It’s time for an update on the 2008 wine vintage, and, unfortunately, the news isn’t good…
This is our third year of winemaking. Our first attempt was with Chambourcin grapes bought from a neighbour, and the resulting wine was pretty good. Our second attempt used our own shiraz grapes, and the result again, was pretty good. We were offering our wine to friends and family who all told us they thought the wine was very drinkable, and I don’t think they were just being polite. We even got a “Highly Commended” award at a local amateur winemaking show. So our confidence in tackling our third vintage was up.
I’ve already blogged about the diabolical weather conditions in the weeks leading up to grape picking. 9 inches of rain in 24 hours sums it up. We were experienced enough to know that weather is everything, and the condition of the grapes depended on it.
Anyway, we picked the grapes which looked okay. Some were a bit squashed. None, miraculously, had split (perhaps because temperatures were pretty mild).
Crushing went well. We reckon we have about 200 litres of grape juice. Five days later we pressed the juice, the process where you separate the fermenting grape juice from the skins. This is where our problems started.
The merlot looks fine. The shiraz, however, is a light mauve colour, not the deep burgundy it should be. It tastes fine, but the colour is a bit offputting, to say the least.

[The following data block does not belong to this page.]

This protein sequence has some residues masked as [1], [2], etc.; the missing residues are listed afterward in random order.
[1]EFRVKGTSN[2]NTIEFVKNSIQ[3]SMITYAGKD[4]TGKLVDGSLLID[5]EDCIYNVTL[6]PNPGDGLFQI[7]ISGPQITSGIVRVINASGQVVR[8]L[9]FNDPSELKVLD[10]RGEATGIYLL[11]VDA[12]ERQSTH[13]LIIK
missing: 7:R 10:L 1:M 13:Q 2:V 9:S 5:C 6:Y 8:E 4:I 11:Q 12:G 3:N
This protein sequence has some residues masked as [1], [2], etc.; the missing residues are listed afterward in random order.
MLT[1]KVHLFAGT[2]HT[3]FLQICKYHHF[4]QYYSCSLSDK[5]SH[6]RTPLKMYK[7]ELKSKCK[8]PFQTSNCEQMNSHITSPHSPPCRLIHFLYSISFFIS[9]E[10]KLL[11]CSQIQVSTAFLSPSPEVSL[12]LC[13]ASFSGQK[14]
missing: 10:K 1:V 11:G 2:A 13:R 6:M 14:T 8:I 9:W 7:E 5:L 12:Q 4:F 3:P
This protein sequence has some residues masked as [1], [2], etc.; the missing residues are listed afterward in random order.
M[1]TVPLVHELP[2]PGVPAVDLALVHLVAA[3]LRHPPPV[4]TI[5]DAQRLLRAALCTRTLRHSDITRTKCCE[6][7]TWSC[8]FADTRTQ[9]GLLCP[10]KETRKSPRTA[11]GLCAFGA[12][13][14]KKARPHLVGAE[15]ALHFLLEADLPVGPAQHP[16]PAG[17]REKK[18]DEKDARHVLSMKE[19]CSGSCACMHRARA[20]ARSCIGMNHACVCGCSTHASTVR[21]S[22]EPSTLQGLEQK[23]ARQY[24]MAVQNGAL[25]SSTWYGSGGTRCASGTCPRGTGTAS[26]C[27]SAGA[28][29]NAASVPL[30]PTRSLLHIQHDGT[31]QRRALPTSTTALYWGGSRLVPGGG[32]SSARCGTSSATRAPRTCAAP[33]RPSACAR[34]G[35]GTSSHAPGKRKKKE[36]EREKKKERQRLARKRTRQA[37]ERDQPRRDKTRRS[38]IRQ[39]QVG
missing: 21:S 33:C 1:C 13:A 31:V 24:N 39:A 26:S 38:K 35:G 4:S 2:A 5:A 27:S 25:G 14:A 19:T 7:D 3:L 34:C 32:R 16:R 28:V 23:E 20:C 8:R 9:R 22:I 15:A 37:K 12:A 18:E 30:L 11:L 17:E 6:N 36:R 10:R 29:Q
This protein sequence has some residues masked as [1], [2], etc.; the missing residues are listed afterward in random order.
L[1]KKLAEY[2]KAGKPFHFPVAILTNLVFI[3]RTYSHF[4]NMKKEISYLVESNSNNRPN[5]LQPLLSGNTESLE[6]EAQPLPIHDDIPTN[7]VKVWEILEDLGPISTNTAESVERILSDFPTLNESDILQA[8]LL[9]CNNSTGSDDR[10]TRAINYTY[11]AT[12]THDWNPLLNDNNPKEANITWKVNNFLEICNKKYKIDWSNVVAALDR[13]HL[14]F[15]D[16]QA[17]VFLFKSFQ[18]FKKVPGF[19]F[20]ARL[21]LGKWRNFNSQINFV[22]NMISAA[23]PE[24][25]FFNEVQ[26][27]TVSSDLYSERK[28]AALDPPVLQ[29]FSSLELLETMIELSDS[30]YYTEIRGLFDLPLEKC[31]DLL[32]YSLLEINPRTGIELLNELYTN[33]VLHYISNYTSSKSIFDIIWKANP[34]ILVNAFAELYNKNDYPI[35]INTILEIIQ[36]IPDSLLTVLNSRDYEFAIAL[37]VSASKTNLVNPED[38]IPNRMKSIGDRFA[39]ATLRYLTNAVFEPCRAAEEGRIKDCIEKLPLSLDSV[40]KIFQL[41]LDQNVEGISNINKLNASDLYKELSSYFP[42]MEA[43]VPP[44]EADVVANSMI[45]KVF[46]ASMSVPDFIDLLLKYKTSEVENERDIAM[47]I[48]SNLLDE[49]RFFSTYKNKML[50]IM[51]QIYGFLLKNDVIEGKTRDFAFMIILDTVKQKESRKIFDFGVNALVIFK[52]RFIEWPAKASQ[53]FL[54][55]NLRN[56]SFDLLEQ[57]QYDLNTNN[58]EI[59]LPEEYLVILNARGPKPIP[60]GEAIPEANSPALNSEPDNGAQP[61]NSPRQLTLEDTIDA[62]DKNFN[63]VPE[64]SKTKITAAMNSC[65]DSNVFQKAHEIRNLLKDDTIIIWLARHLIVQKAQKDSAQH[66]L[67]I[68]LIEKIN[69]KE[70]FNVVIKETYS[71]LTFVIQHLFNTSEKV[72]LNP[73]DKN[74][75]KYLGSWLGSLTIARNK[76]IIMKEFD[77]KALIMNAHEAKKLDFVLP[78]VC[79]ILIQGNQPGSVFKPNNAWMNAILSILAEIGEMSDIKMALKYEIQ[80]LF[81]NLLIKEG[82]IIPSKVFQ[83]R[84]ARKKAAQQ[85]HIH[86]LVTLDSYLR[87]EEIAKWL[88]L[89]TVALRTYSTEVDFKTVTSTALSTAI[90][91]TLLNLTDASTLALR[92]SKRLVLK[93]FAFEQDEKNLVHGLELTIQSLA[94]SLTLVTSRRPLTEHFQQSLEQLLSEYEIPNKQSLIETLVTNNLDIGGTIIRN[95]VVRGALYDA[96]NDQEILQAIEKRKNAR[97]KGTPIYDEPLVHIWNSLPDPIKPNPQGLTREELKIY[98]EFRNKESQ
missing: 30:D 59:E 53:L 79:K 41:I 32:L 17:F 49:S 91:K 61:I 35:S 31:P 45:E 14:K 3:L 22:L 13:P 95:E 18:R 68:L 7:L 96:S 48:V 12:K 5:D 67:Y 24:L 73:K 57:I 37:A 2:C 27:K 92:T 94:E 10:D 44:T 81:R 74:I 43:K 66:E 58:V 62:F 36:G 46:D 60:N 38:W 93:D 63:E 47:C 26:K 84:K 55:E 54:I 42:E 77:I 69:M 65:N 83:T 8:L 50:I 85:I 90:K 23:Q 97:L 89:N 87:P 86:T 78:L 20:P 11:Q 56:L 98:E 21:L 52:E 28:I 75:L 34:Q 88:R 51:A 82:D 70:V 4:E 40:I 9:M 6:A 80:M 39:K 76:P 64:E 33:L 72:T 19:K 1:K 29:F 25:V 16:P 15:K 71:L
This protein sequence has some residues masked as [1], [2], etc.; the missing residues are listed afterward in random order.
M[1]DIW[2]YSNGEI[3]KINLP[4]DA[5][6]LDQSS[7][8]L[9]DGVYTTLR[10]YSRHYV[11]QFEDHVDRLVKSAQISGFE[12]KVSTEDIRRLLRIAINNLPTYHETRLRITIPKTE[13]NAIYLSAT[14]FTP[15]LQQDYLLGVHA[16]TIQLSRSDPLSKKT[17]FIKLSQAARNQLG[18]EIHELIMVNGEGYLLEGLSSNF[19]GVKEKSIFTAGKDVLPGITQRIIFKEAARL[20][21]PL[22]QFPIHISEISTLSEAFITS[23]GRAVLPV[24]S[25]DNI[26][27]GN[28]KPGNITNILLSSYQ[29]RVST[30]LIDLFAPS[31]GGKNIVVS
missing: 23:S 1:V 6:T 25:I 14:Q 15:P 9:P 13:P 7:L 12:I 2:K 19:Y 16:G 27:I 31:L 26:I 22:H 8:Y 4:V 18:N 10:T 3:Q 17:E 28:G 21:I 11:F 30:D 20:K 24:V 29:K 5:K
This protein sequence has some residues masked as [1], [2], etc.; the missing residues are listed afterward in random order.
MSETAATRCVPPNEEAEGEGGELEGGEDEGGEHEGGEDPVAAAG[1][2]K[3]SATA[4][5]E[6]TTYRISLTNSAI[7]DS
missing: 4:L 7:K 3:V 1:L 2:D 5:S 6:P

Action Man tried to rescue the situation by putting the juice back on the skins for a little longer, and re-pressing, but this doesn’t seem to have had much effect.
This is where lack of experience shows up. Winemaking professionals would probably be able to predict this problem and deal with it before it becomes a problem, whereas us bumbling amateurs try to put a bandaid on afterwards.
Not sure what we are going to do with the wine. It’s in its secondary fermentation for the next few months, so we can just forget about it for a while. If it is still light mauve by the time it comes to bottling, I’m not sure we’ll bother. I suppose it depends on how the taste comes up.
I’ll tell you what though, it is episodes like this that cement the respect I have for anyone who tries to make a living from the land. Our little 5 acres gives us enough of a window into the heartbreak these folk must deal with all the time. Our heroes should be all those farmers and primary producers dealing with everything that the weather, disease, pestilence and sheer bad luck throw at them. Their resilience is truly courageous.